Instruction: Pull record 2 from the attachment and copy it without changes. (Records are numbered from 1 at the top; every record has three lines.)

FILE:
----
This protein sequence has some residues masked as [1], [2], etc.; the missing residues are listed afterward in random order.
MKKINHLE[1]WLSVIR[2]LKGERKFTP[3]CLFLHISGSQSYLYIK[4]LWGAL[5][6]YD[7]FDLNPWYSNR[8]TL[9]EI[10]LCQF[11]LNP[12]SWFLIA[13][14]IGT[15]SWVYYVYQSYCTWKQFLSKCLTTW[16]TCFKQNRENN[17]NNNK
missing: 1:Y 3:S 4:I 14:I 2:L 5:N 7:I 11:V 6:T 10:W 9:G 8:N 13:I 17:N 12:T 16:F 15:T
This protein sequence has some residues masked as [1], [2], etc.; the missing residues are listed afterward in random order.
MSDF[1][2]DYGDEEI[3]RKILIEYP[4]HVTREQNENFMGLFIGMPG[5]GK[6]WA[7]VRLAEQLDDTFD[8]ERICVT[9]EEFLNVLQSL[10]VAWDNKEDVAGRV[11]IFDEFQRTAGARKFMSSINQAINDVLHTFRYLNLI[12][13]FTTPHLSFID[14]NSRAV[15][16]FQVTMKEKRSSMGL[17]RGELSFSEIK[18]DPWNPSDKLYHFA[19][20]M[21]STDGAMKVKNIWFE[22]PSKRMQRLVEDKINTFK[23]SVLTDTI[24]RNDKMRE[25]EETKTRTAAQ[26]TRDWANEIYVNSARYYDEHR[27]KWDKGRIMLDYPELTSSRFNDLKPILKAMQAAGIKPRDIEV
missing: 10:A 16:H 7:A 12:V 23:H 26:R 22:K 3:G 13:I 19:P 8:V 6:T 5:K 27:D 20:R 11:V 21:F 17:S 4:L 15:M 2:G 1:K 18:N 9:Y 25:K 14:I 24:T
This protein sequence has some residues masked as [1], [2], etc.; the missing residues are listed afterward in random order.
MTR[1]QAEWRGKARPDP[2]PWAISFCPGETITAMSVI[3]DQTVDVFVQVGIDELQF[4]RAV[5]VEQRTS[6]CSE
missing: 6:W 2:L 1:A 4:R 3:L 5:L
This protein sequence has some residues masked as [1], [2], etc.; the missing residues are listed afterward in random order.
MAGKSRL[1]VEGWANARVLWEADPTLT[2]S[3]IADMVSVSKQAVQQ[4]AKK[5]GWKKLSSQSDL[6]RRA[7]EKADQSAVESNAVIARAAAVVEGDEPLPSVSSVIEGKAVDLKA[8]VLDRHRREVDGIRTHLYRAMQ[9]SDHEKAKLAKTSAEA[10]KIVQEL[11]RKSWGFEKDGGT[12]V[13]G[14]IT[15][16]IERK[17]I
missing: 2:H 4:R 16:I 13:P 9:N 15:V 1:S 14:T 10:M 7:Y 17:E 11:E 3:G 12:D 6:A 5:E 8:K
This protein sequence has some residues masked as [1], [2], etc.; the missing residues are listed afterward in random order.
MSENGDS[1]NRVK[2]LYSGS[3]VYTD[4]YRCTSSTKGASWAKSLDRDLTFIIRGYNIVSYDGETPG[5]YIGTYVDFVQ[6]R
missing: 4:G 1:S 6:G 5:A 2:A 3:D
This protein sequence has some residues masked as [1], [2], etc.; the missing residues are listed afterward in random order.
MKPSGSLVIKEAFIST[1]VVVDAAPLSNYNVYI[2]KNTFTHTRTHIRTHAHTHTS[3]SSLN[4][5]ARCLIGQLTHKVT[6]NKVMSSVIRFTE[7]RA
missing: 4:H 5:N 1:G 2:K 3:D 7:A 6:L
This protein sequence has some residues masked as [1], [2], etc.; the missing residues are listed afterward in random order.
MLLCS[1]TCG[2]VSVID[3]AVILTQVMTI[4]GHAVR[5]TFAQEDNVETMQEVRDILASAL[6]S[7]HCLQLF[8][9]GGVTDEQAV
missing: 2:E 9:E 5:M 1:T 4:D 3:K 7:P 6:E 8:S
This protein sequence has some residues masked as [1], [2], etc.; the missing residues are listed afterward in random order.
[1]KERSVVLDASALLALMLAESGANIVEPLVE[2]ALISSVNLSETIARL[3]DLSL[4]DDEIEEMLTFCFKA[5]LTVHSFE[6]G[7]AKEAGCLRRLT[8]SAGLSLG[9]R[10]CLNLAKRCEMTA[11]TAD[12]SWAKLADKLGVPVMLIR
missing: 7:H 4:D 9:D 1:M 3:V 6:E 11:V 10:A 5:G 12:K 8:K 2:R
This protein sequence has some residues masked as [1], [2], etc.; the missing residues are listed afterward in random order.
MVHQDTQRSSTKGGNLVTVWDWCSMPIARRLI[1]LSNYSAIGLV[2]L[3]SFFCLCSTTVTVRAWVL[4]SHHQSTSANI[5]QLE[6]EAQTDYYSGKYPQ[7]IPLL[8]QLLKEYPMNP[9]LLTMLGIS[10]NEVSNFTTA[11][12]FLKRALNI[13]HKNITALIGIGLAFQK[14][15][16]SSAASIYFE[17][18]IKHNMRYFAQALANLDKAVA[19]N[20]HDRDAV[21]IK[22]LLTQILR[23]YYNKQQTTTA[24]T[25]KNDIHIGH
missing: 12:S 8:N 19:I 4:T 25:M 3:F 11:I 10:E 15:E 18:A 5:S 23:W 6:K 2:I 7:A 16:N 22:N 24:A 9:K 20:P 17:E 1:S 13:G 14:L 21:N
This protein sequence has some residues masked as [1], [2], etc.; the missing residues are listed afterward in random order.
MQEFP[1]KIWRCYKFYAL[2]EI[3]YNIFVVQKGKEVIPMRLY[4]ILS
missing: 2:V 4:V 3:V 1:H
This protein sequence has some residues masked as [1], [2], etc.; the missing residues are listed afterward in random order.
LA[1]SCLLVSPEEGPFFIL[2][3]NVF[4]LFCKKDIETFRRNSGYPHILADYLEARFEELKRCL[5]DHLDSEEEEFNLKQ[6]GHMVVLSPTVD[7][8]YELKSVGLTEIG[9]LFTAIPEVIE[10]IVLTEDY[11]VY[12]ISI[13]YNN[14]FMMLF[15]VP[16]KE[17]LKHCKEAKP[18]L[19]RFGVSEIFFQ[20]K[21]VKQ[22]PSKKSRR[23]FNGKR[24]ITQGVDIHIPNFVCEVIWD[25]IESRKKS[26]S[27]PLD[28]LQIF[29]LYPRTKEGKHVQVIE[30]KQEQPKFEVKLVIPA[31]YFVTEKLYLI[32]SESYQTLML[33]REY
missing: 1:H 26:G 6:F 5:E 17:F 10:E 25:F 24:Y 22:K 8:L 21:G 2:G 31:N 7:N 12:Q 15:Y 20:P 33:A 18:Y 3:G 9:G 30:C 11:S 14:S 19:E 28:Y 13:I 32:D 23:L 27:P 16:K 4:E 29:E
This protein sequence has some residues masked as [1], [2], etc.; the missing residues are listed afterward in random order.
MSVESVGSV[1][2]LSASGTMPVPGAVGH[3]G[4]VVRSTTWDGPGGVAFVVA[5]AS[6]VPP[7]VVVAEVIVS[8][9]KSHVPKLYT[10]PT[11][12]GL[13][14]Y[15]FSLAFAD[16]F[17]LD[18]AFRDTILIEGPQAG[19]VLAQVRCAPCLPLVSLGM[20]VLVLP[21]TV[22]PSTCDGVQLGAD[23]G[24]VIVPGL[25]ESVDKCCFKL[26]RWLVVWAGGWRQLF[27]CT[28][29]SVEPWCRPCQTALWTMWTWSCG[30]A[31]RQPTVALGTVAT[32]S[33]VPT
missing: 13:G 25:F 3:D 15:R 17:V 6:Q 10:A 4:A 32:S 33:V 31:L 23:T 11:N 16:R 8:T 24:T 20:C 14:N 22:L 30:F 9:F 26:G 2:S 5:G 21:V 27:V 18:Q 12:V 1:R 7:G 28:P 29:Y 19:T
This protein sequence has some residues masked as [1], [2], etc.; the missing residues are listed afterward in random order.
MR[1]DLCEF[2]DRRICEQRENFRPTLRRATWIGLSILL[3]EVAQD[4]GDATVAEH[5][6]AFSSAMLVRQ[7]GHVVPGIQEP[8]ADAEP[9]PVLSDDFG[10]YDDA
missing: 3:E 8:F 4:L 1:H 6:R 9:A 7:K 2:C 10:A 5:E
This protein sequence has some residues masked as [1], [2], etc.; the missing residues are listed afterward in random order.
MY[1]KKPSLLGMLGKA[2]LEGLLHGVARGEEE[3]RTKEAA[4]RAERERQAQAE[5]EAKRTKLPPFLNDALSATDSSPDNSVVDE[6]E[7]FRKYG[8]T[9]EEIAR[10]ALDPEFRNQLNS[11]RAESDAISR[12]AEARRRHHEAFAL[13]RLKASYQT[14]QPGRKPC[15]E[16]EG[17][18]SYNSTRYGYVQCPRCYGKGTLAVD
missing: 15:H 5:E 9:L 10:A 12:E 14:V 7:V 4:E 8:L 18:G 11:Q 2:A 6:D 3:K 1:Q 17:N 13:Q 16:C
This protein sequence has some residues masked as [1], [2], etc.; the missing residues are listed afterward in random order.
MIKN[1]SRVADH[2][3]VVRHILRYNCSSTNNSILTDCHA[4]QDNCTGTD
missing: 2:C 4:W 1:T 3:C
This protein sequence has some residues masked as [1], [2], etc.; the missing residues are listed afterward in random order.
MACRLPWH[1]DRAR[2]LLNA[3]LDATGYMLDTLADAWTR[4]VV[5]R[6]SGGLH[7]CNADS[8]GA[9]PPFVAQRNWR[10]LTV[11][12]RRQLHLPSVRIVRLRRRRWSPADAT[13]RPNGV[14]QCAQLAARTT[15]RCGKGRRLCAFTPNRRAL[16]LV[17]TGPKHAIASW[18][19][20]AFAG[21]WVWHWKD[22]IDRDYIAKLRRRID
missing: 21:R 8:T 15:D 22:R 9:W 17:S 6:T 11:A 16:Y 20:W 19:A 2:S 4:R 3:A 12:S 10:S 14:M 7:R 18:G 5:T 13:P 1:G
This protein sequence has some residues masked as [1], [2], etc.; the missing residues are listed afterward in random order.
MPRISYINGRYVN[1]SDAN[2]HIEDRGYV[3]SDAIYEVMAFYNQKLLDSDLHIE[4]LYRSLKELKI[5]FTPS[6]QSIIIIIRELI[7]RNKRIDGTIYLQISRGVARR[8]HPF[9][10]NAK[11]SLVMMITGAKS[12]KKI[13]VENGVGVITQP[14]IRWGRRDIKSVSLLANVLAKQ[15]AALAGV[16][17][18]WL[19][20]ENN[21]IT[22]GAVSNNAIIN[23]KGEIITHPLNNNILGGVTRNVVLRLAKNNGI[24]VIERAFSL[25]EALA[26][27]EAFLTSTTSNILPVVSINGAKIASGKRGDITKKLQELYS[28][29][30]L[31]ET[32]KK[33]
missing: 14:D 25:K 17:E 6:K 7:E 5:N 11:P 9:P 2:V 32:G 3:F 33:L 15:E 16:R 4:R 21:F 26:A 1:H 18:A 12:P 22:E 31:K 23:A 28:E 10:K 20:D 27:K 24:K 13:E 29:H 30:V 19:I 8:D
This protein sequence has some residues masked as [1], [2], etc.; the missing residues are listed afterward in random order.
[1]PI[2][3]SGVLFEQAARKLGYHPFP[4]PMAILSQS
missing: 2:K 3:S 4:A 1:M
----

This protein sequence has some residues masked as [1], [2], etc.; the missing residues are listed afterward in random order.
MSDF[1][2]DYGDEEI[3]RKILIEYP[4]HVTREQNENFMGLFIGMPG[5]GK[6]WA[7]VRLAEQLDDTFD[8]ERICVT[9]EEFLNVLQSL[10]VAWDNKEDVAGRV[11]IFDEFQRTAGARKFMSSINQAINDVLHTFRYLNLI[12][13]FTTPHLSFID[14]NSRAV[15][16]FQVTMKEKRSSMGL[17]RGELSFSEIK[18]DPWNPSDKLYHFA[19][20]M[21]STDGAMKVKNIWFE[22]PSKRMQRLVEDKINTFK[23]SVLTDTI[24]RNDKMRE[25]EETKTRTAAQ[26]TRDWANEIYVNSARYYDEHR[27]KWDKGRIMLDYPELTSSRFNDLKPILKAMQAAGIKPRDIEV
missing: 10:A 16:H 7:A 12:V 23:H 26:R 22:K 3:G 13:I 19:P 8:V 6:T 5:K 27:D 20:R 11:V 21:F 17:S 4:L 15:M 2:G 1:K 18:N 9:Y 25:K 14:I 24:T